Bindeshwar Pathak, ‘Toilet Man’
Sulabh Shauchalaya is now synonymous with community toilets in India. And Bindeshwar Pathak, who passed away recently, took one to every nook and corner of the country
Aug 20, 2023 10:39 AM (IST)
I HAD heard of Sulabh Shauchalayas before I got to know of Bindeshwar Pathak. These toilets were already very popular in India in the 1970s and ’80s. It was much later that I got to know about the man from Bihar who was behind the novel concept. I have ever since been an admirer of Bindeshwarji and his mission.
In the early 1990s, an article chronicling our work had appeared in a newspaper in Karnataka. It was titled ‘India’s shame: Manual scavenging still continues in Independent India’. I went to the market to get a copy for myself but found that there was none. All 200 to 300 copies with the vendor had been bought by the Sulabh staffers. I wondered why they would be interested in our news. It is then that I came to know that the organisation was also working on sanitation.
I was keen on meeting Bindeshwarji and once when I happened to be in Patna, I went to the Sulabh office. However, I was told that he lived in Delhi. I could only meet him several years later at a Unicef programme. There, everybody was speaking very highly of Bindeshwarji and he was meeting everybody with a smile, exuding genuine warmth. I introduced myself and spoke about my work in the field of manual scavenging and sanitation. He told me that we must sit and talk. And talk we did, so many times over the years. We also invited him to our ‘Action 2010’ meeting which was attended by our founder SR Sankaran.
He contributed a lot towards sanitisation in the country and for the welfare of the marginalised. Most importantly, he made the facility of toilets available to the people in India and so rapidly at that — something where the governments have completely failed. The need to answer nature’s call and to bathe is a necessity and he extended dignity to those who couldn’t afford constructing toilets.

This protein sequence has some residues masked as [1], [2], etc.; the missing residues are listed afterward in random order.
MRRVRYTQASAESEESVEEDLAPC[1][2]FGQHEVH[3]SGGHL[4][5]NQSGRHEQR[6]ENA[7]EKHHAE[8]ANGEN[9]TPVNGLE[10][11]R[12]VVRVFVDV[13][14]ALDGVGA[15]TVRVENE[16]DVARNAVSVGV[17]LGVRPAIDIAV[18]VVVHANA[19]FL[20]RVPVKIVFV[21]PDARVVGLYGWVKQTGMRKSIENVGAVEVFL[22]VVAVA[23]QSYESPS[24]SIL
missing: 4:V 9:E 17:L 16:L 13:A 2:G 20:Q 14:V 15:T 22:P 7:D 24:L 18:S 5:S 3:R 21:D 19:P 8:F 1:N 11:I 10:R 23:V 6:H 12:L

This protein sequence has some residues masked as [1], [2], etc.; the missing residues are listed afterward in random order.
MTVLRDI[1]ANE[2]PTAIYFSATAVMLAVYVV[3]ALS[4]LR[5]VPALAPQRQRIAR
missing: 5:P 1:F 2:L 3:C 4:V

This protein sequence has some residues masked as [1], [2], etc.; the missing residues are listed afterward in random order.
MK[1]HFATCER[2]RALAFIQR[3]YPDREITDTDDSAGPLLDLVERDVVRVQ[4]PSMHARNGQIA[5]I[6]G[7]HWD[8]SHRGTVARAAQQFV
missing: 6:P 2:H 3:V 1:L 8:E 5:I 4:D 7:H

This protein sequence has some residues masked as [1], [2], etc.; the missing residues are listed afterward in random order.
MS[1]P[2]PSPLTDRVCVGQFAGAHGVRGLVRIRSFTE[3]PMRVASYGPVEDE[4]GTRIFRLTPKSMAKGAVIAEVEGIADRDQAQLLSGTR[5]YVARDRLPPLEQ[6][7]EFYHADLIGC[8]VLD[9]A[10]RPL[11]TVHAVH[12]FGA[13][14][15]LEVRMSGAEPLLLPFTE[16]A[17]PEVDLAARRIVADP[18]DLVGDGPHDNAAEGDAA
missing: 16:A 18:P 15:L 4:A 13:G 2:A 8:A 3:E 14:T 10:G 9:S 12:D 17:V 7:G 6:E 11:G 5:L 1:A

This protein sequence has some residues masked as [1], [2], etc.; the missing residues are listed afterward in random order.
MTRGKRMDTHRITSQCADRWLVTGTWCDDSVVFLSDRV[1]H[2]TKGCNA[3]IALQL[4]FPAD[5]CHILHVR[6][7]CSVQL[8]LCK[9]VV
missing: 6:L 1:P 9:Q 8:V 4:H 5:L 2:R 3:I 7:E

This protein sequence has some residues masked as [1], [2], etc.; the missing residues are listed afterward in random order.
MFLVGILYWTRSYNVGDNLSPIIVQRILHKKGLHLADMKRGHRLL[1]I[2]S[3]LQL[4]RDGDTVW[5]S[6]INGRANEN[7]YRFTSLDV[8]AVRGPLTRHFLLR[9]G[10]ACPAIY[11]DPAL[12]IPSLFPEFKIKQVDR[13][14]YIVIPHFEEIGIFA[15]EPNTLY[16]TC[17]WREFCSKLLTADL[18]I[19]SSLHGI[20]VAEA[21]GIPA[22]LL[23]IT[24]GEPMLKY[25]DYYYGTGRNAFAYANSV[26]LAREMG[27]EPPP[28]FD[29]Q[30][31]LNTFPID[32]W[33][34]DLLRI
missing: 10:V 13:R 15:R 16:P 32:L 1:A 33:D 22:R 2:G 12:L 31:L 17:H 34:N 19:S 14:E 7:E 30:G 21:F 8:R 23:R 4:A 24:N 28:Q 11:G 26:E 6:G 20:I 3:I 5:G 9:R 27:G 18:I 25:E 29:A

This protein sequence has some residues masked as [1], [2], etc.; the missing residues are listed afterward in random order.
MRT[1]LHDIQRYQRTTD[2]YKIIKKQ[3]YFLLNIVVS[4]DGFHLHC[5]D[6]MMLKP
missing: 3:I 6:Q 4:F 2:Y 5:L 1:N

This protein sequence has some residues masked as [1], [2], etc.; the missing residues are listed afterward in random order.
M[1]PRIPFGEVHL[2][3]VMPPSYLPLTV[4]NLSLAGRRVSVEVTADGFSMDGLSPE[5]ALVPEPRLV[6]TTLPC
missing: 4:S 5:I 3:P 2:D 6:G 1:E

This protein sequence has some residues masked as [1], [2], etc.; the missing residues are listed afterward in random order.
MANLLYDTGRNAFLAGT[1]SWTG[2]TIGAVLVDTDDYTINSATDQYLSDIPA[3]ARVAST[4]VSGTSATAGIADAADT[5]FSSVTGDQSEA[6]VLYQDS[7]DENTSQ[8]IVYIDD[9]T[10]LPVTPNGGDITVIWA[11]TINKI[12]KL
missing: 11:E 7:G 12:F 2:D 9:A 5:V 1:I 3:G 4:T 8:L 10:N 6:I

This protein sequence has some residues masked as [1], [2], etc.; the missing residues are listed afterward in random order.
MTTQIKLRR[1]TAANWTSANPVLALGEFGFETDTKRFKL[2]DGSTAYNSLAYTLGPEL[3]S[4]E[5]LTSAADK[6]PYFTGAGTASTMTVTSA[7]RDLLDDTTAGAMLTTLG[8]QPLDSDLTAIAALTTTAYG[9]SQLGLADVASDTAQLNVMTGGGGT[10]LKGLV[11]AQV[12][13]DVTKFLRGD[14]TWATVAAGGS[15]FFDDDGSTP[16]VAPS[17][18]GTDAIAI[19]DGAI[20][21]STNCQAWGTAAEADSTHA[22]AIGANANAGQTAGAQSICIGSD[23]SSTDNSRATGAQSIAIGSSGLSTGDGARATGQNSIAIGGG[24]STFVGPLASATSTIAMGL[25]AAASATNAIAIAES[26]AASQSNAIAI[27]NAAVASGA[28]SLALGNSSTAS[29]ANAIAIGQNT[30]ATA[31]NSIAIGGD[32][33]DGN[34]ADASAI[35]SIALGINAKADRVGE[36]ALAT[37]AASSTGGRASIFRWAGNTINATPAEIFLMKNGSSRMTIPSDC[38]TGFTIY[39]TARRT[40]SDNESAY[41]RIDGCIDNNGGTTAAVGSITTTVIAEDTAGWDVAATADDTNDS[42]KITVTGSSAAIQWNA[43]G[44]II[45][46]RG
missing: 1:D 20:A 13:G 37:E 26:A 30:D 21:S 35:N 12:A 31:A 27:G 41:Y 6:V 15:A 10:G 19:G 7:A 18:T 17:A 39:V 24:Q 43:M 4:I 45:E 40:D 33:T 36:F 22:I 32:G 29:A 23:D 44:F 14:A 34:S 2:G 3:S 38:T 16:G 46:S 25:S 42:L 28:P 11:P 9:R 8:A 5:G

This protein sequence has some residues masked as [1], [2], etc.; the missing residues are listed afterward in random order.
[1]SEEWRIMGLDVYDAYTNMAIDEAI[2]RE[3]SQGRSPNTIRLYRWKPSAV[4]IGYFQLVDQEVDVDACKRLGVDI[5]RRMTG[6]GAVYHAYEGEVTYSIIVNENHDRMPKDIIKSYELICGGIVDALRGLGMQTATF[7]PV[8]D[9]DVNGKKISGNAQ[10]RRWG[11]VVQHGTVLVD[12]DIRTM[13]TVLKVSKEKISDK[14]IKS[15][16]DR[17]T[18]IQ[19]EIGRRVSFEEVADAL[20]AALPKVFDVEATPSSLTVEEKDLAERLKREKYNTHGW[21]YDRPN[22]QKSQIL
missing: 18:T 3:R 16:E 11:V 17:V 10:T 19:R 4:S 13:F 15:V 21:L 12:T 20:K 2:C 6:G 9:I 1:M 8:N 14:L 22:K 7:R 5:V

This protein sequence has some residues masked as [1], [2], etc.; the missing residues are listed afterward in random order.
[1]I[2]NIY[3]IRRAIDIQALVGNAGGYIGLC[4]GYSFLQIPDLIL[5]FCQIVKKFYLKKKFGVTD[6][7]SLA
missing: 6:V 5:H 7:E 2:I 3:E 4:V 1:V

Sulabh is now synonymous with community toilets. We don’t ask around where is a public toilet, we ask for a Sulabh Shauchalaya. And he took it to every nook and corner of the country. Whether a small town of Punjab, Haryana or Bihar, wherever there is a bus stand, there is a Sulabh Shauchalaya. That kind of branding of an organisation is unheard of. He took the issue of sanitation to many national and international forums. His contribution to making the country clean is remarkable.
His work was very humanistic. By meeting manual scavengers and talking to them, he started bridging the gap. These things mattered. He also began carrying human waste on his head. He once showed me a photo of his carrying a load. I told him that he didn’t have to do that, but ensure that nobody did that. He said he wanted to feel the pain of those doing manual scavenging. That was his way of trying to understand.
We did have some ideological differences but despite those, he was always very friendly. There was a certain magnanimity in his personality, this large-heartedness.
His work brought him many honours like the Padma Bhushan, but that never affected him. He remained down to earth. He was not at all aggressive and worked with governments and missions silently. He was an able strategiser. And whether you agree upon certain things or not, what mattered at the end of the day is that he touched lives.
He had been in an advisory role at Sulabh for many years now and had developed a second line of leadership. With him gone, his work will continue and his legacy will live on.
What needs to be celebrated at this moment is his lifelong dedication and determination towards his mission and the way he focused on it. This is something that one has to learn from him. I am happy that he fulfilled his life mission. We must recognise his contribution to the country.
— The writer is national convenor of Safai Karamchari Andolan
(As told to Sarika Sharma)